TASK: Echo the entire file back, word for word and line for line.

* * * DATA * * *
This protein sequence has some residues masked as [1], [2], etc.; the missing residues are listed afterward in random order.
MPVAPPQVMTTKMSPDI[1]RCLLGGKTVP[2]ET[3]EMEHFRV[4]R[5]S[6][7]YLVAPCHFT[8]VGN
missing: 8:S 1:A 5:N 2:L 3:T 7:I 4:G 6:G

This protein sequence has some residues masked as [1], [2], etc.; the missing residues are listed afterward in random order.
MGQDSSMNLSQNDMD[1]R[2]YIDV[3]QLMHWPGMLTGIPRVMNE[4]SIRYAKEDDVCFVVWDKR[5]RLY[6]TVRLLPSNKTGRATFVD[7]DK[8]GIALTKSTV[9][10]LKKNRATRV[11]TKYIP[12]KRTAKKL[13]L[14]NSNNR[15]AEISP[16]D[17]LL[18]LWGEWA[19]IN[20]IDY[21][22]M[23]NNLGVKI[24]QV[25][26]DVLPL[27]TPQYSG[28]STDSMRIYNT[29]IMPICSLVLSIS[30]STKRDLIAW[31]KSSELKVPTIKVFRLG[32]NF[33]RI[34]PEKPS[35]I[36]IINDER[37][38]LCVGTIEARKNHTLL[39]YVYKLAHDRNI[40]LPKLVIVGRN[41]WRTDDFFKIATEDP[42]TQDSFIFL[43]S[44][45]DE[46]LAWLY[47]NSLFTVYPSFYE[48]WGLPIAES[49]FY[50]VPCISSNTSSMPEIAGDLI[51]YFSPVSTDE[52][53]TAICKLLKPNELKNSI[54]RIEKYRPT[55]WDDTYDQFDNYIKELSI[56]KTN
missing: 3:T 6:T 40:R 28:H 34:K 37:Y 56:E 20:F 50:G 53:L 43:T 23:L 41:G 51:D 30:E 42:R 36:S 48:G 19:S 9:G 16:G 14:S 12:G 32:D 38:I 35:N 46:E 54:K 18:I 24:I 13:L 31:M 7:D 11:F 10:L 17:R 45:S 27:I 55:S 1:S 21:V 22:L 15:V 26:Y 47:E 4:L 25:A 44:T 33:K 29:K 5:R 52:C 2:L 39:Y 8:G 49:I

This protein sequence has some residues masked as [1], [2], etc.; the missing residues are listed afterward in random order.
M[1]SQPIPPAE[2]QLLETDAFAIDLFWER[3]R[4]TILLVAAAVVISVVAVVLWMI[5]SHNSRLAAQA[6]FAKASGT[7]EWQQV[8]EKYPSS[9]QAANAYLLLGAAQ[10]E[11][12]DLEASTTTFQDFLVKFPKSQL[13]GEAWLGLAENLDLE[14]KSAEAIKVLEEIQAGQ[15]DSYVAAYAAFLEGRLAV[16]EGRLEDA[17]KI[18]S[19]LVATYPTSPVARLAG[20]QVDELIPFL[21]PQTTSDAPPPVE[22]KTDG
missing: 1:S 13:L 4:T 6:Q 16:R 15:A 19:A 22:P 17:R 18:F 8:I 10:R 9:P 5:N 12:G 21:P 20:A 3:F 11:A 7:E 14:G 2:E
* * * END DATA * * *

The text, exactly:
This protein sequence has some residues masked as [1], [2], etc.; the missing residues are listed afterward in random order.
MPVAPPQVMTTKMSPDI[1]RCLLGGKTVP[2]ET[3]EMEHFRV[4]R[5]S[6][7]YLVAPCHFT[8]VGN
missing: 8:S 1:A 5:N 2:L 3:T 7:I 4:G 6:G

This protein sequence has some residues masked as [1], [2], etc.; the missing residues are listed afterward in random order.
MGQDSSMNLSQNDMD[1]R[2]YIDV[3]QLMHWPGMLTGIPRVMNE[4]SIRYAKEDDVCFVVWDKR[5]RLY[6]TVRLLPSNKTGRATFVD[7]DK[8]GIALTKSTV[9][10]LKKNRATRV[11]TKYIP[12]KRTAKKL[13]L[14]NSNNR[15]AEISP[16]D[17]LL[18]LWGEWA[19]IN[20]IDY[21][22]M[23]NNLGVKI[24]QV[25][26]DVLPL[27]TPQYSG[28]STDSMRIYNT[29]IMPICSLVLSIS[30]STKRDLIAW[31]KSSELKVPTIKVFRLG[32]NF[33]RI[34]PEKPS[35]I[36]IINDER[37][38]LCVGTIEARKNHTLL[39]YVYKLAHDRNI[40]LPKLVIVGRN[41]WRTDDFFKIATEDP[42]TQDSFIFL[43]S[44][45]DE[46]LAWLY[47]NSLFTVYPSFYE[48]WGLPIAES[49]FY[50]VPCISSNTSSMPEIAGDLI[51]YFSPVSTDE[52][53]TAICKLLKPNELKNSI[54]RIEKYRPT[55]WDDTYDQFDNYIKELSI[56]KTN
missing: 3:T 6:T 40:R 28:H 34:K 37:Y 56:E 20:F 50:G 53:L 43:T 23:L 41:G 51:D 30:E 42:R 36:S 48:G 19:S 9:G 16:G 14:S 12:G 32:D 38:I 35:N 46:E 54:K 18:I 24:I 13:L 31:M 7:D 11:F 10:L 17:R 45:S 27:I 55:S 1:S 21:V 22:L 15:V 26:Y 47:E 4:L 25:A 44:T 33:K 29:K 5:R 52:C 2:L 39:Y 8:G 49:I

This protein sequence has some residues masked as [1], [2], etc.; the missing residues are listed afterward in random order.
M[1]SQPIPPAE[2]QLLETDAFAIDLFWER[3]R[4]TILLVAAAVVISVVAVVLWMI[5]SHNSRLAAQA[6]FAKASGT[7]EWQQV[8]EKYPSS[9]QAANAYLLLGAAQ[10]E[11][12]DLEASTTTFQDFLVKFPKSQL[13]GEAWLGLAENLDLE[14]KSAEAIKVLEEIQAGQ[15]DSYVAAYAAFLEGRLAV[16]EGRLEDA[17]KI[18]S[19]LVATYPTSPVARLAG[20]QVDELIPFL[21]PQTTSDAPPPVE[22]KTDG
missing: 1:S 13:L 4:T 6:Q 16:R 15:A 19:A 22:P 17:R 18:F 8:I 10:R 9:P 5:N 12:G 21:P 20:A 3:F 11:A 7:E 14:G 2:E